As It Happens

This Suncor worker says new fleet of driverless trucks will be a 'big hit' on Fort McMurray

Steve Kelly, a haul truck driver with Suncor Energy, says he's concerned about the introduction of driverless trucks into his workplace.
Steve Kelly, a haul truck driver in Fort McMurray, says he is worried about how the quick shift to automation in his industry will affect his community. (submitted by Steve Kelly)
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Story transcript

Earlier this week, Suncor Energy in Calgary announced that it's going to introduce more than 150 autonomous electric trucks into its mines over the next six years.

The news means that as many as 400 jobs at the company could be cut in the process. 

This is particularly concerning to Steve Kelly, a haul truck driver with Suncor who says the job cuts would have a significant impact on his hometown of Fort McMurray, Alta. 

He spoke to As It Happens guest host Helen Mann. Here's part of their conversation: 

How did you first react when you heard about all these job losses?

I was disappointed. Whenever there's job loss in our industry, especially when it's as significant as this, the impacts are wide and vast. You know, it's not just the membership that's going to be impacted. It's also what happens to the community.

Is your own job on the line?

At this point, Suncor has communicated that there is no layoff of permanent employees, so my personal job is good. We're still having conversations with the company as to how future employment will look.

Suncor is testing an autonomous haulage system (AHS), or trucks without real drivers on its Alberta mine site. (Komatsu)

You have called this rollout of autonomous trucks potentially devastating for the local community. Take me through some of the concerns that you have for the future there.

When you look at something like 400 positions, even over a period of time, that's a big hit on a small community like ours. We're a small community under 100,000 people, and we're a tight-knit community.

When you move 400 people from this type of community — especially in the type of downturn climate that we've been in in the last few years — you know, that impacts a lot of people.

Suncor says about 400 positions could to be eliminated once its driverless truck fleet is operational. (Kyle Bakx/CBC)

It impacts grocery stores when there's 400 less people buying groceries. It impacts, you know, Petro Canada, Suncor's gas. If you don't have a job to buy gas, then there's people not buying gas. It impacts the housing market. You know, there's housing packages that people bought when they were employed by all these companies with the idea of they're going to be here for a long time.

When you talk about a good community partner in a corporation, it's not just about sponsoring a football team or sponsoring a local park. It's also about creating good jobs and creating good environments and making sure that you're giving back to the community that helped build these corporations and are utilizing the resources that they're leasing them from.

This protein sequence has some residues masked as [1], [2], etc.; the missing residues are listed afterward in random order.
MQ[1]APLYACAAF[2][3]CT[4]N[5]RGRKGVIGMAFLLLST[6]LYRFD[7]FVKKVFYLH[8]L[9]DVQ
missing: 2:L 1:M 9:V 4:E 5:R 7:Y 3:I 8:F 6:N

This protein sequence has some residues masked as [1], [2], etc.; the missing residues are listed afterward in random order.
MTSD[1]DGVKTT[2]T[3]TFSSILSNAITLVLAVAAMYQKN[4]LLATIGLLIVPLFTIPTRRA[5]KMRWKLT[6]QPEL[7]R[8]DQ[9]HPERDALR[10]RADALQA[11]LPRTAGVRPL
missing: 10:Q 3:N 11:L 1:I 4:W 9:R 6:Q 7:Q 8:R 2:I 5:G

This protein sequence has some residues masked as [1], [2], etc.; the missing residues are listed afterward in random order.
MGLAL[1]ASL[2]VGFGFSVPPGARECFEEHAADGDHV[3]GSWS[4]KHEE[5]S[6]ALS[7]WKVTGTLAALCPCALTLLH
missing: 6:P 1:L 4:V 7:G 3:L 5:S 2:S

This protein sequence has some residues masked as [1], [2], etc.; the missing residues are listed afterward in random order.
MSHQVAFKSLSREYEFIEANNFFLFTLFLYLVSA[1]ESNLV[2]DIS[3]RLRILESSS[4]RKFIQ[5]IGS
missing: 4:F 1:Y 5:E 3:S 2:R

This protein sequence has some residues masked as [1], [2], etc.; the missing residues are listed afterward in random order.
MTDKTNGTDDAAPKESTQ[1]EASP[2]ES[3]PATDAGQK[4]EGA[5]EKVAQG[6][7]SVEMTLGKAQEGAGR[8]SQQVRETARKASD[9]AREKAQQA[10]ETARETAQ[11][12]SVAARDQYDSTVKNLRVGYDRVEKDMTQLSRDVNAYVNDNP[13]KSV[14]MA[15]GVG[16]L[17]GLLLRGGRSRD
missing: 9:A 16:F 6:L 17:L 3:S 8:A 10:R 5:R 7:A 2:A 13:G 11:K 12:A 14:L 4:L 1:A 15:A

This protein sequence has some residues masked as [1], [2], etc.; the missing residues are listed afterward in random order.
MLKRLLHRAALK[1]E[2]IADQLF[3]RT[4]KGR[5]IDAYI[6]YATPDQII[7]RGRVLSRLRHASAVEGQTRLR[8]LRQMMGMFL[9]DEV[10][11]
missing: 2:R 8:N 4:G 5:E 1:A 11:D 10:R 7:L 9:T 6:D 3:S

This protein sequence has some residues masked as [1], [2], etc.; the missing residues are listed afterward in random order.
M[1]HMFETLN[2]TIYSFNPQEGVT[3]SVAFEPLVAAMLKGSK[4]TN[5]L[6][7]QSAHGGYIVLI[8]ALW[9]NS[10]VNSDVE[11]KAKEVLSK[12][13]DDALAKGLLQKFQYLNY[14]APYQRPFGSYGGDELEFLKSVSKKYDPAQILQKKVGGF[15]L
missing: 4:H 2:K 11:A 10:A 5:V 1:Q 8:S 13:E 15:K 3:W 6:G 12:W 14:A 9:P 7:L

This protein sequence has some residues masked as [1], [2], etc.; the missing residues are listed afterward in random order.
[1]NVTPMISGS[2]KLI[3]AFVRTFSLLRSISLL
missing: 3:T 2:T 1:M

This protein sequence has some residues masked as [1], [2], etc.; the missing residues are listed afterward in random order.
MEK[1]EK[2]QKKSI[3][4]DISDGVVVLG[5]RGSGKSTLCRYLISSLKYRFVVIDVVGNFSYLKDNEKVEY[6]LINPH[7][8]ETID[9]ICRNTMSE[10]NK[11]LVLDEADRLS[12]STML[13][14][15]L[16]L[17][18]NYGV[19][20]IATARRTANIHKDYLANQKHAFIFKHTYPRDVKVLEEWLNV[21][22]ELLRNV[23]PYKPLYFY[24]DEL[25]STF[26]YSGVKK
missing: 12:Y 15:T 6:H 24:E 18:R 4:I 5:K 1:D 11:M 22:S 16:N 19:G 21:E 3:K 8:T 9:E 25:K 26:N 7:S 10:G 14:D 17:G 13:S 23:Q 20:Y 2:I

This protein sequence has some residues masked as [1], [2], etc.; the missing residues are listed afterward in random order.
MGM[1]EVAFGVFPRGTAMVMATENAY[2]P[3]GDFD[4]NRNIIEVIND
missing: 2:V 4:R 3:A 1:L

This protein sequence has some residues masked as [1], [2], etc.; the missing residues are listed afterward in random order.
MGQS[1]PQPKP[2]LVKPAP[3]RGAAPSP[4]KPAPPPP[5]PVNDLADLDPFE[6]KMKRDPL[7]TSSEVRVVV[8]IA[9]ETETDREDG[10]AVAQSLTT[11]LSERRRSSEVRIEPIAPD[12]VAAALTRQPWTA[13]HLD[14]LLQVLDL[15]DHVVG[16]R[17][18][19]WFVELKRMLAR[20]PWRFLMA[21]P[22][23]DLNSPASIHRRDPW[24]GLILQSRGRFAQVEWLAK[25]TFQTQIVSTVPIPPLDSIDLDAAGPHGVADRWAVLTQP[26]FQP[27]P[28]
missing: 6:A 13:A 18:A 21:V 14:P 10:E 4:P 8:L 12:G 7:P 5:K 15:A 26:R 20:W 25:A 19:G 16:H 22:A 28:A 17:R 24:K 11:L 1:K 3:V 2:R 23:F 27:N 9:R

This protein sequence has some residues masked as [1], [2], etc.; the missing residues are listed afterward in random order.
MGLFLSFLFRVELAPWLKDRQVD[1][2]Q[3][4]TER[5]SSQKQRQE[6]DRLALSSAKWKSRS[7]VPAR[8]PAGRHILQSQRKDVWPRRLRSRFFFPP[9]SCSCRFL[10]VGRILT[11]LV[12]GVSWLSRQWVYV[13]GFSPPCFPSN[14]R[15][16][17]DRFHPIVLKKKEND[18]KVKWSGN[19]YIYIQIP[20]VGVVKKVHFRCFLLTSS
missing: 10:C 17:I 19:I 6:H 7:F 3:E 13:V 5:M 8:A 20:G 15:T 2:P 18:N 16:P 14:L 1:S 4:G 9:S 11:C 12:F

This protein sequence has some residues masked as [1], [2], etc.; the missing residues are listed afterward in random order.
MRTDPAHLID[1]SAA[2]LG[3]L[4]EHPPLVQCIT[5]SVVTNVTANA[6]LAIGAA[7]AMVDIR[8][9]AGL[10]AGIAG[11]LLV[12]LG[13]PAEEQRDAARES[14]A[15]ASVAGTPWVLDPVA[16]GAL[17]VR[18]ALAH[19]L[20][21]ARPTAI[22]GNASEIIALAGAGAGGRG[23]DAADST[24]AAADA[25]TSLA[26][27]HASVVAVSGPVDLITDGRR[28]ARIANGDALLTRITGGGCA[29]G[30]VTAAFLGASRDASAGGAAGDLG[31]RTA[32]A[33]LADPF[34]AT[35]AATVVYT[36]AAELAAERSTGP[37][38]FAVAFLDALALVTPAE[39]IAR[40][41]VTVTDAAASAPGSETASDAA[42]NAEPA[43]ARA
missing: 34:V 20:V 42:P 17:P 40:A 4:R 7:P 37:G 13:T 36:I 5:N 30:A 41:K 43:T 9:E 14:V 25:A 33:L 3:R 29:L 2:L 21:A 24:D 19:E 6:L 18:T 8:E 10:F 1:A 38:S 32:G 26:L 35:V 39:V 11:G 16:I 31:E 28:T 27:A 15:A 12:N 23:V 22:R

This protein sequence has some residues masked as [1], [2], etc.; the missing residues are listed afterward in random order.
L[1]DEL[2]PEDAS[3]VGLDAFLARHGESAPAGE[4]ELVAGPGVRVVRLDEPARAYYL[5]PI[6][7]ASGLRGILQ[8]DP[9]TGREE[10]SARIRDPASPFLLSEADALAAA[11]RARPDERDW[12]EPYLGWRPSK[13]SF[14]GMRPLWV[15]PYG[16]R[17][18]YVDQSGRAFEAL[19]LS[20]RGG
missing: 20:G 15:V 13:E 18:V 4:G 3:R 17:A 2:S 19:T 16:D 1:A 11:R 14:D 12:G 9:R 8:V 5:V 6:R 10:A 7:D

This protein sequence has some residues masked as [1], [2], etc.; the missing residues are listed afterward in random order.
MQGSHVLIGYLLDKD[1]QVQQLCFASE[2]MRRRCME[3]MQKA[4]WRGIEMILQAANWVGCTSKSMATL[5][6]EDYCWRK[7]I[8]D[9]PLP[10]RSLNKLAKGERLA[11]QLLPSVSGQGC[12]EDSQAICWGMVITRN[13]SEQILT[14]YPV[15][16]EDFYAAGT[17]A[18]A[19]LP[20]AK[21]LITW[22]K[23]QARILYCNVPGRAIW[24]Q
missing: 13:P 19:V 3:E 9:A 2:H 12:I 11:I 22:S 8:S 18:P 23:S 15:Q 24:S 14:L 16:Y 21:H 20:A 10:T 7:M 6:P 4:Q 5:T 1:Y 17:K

Is it true that some of these truck operators were actually helping to create the technology that these new autonomous vehicles will end up using?

As they roll out the technology, I understand that our members need to participate in it in order to make sure that it's safe.

One of the hopes that we would have as a union, as a labour force, is that rather than using technology to eliminate positions, help enhance the positions and help create more work and help doing better things.

While that stuff is rolled out, there will be members who introduce those technologies and ensure that it remains to be safe as it moves on. 

How does it feel to have to do that?

I think that's an obvious question. It doesn't feel good.

Steve Kelly drives as a non-autonomous haul truck like the one pictured in this photo. (Jeff McIntosh/Canadian Press)

What would you say to the people who argue that these technological advancements are inevitable? You seem to acknowledge that, but where do you draw the line?

I think technological advancements can help enhance a company, and I think it can help enhance the people that help create that company. I think if there's a better partnership between the workforce and the advancements, you can get better operations and better extraction processes.

Often, people hear about how productive these autonomous trucks are. If given the same conditions to our people that are in the man fleets that these autonomous units are running in, I'm sure we'd be more productive as well. It's two different running conditions, two different operating services and we're constantly stressing, give us the same conditions and give us some opportunities. We can show how productive our workforce can be. 

We're constantly stressing, give us the same conditions and give us some opportunities. We can show how productive our workforce can be.- Steve Kelly, haul truck driver

If you can speak directly to Suncor CEO Steve Williams, what would you say?

I would speak to all of the leaders. Let's talk about how we can partner and create better advancements to help enhance our workforce, rather than eliminate it. By doing that, you're creating a good corporate partnership with communities, you're creating better employment and you're helping people maintain jobs that can go and help buy all the products that we're creating.

This is about maintaining that good relationship with not just your workforce, but your community, and everybody around you. We want to work with the company and make sure that that's the kind of stuff we're working toward in the future. 

Steve Kelly's conversation with Helen Mann has been edited and condensed for clarity. You can listen to the full conversation above. 

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